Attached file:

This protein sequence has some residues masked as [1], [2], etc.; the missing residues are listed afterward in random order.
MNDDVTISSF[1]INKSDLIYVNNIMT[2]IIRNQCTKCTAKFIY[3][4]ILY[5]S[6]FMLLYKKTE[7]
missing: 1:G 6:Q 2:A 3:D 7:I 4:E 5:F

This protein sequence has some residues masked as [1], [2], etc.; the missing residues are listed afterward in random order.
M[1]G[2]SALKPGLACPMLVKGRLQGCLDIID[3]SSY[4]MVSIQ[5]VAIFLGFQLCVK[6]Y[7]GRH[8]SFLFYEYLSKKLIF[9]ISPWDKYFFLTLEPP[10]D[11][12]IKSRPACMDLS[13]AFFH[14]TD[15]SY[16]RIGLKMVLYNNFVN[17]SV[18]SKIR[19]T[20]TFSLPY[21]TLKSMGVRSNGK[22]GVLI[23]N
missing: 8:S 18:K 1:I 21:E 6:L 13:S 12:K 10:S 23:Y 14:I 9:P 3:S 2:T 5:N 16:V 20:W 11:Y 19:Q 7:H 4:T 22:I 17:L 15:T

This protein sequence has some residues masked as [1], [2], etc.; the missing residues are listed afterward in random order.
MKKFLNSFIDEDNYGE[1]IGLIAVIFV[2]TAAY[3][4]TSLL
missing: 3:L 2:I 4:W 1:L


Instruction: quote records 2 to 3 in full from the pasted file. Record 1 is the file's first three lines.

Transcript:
This protein sequence has some residues masked as [1], [2], etc.; the missing residues are listed afterward in random order.
M[1]G[2]SALKPGLACPMLVKGRLQGCLDIID[3]SSY[4]MVSIQ[5]VAIFLGFQLCVK[6]Y[7]GRH[8]SFLFYEYLSKKLIF[9]ISPWDKYFFLTLEPP[10]D[11][12]IKSRPACMDLS[13]AFFH[14]TD[15]SY[16]RIGLKMVLYNNFVN[17]SV[18]SKIR[19]T[20]TFSLPY[21]TLKSMGVRSNGK[22]GVLI[23]N
missing: 8:S 18:K 1:I 21:E 6:L 13:S 12:K 10:S 23:Y 14:I 9:P 3:S 2:T 5:N 16:V 20:W 11:Y 19:Q 7:H 4:T 22:I 17:L 15:T

This protein sequence has some residues masked as [1], [2], etc.; the missing residues are listed afterward in random order.
MKKFLNSFIDEDNYGE[1]IGLIAVIFV[2]TAAY[3][4]TSLL
missing: 3:L 2:I 4:W 1:L